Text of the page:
housed in a Ta-dzong (watchtower) dating from 1656 with 2.5m thick walls.
This tower fort was constructed on Tybee Island in 1815 and was used as a lookout station when this picture was taken.
Part of a life sized diarama of enlisted mens quarters as it may have appeared during the civil war.
The signage in this museum was excellant. This one explains what rifling is.
You can see a slight view of the ocean from the top of the fort.
This is an 1841 6 Pound Cannon, the smallest sized cannon used in the Civil War. A seven man gun crew operated it.
Army regulations allowed hiring up to four laundresses per company. These were often the wives of enlisted men or civilian women who lived near the fort. At Fort Macon, the pay was $1 per month per soldier plus a food ration.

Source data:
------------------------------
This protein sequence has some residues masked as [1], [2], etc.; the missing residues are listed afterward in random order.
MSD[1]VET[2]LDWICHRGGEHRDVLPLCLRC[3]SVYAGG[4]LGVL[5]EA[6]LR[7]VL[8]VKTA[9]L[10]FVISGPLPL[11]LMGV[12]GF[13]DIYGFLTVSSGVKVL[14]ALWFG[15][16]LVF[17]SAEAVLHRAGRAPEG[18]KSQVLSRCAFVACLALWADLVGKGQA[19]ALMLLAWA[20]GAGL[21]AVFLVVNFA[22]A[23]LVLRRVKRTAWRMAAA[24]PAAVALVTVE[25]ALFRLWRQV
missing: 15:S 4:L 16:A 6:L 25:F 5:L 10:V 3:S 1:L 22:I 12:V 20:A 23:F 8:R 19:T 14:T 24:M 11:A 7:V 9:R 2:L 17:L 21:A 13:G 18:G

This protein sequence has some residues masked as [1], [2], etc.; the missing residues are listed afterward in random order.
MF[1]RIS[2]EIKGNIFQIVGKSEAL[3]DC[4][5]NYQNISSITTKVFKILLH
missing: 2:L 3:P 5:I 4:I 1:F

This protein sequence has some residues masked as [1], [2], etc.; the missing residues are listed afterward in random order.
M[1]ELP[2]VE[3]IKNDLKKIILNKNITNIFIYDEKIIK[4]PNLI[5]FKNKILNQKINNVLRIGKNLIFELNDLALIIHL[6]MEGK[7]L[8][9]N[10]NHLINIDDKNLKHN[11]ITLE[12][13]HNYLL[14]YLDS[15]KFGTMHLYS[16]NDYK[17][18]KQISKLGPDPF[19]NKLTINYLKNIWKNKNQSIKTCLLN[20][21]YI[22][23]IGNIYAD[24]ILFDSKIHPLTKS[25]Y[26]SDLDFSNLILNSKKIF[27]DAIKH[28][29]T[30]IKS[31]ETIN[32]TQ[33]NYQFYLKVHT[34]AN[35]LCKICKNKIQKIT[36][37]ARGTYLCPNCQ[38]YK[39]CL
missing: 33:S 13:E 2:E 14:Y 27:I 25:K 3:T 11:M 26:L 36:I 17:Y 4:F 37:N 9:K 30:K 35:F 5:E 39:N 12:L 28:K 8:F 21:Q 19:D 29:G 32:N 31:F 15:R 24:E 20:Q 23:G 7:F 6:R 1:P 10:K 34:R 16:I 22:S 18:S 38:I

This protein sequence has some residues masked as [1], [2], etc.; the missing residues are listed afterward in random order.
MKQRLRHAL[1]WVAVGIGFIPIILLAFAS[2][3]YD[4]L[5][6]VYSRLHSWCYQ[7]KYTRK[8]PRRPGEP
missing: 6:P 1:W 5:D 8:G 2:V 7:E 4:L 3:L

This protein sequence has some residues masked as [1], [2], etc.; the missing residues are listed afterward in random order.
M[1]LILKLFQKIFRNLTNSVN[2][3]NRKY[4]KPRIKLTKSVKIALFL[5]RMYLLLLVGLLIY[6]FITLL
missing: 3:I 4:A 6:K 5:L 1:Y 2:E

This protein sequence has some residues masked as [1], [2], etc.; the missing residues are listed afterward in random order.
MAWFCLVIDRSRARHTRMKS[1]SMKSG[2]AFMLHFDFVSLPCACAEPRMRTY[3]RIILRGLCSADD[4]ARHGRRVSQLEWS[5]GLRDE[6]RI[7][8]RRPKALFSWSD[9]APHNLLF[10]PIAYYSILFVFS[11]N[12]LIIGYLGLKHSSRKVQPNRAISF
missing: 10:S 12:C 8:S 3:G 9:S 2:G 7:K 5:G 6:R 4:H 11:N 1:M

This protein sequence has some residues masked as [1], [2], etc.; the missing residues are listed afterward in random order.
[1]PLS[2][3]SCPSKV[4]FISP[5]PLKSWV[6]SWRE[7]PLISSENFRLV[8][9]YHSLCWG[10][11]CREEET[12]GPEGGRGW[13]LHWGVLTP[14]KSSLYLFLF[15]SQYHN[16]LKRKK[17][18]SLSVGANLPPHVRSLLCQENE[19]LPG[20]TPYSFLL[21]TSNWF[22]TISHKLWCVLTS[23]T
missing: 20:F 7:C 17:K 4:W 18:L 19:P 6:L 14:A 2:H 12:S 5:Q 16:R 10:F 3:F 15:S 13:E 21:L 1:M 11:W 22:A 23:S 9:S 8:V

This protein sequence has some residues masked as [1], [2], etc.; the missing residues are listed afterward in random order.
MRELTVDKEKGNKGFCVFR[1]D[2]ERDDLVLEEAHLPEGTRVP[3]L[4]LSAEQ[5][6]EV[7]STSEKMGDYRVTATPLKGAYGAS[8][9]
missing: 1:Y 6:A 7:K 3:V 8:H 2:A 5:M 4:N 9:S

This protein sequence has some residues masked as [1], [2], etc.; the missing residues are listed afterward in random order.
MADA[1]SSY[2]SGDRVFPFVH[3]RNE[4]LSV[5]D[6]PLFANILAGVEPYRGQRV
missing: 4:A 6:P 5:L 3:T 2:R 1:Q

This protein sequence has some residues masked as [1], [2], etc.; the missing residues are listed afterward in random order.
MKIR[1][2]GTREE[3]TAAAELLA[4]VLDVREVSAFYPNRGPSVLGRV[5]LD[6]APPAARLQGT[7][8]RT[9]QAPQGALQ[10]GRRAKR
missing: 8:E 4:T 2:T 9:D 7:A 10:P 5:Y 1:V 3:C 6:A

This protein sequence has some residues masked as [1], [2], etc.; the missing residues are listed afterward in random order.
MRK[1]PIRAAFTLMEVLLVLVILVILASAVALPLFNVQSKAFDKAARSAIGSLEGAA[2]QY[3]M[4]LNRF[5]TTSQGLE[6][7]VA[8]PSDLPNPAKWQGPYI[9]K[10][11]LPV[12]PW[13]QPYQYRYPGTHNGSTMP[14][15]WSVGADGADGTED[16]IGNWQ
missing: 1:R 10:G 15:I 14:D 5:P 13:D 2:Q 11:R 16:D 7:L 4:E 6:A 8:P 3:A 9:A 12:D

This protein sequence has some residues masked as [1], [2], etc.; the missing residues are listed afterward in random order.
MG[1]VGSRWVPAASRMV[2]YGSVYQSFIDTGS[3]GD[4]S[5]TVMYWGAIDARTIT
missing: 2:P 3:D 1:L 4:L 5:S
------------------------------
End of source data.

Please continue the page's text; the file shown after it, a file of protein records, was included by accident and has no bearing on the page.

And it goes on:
This gives you an idea how the fort was laid out, with both an outter and inner wall.
The re-enactors at this replica of a 1715 British Fort at the north end of the Lower Peninsula, MI really help explain how it was to live back then.
Before posing for me, these guys gave a demonstration of how to fire a small cannon and musket loader gun.
The British disassembled their 1715 fort at this location to reuse the materials when they rebuilt it across the straight on Mackinac Island. The current fort is a replica.
You might find some more related photos through these galleries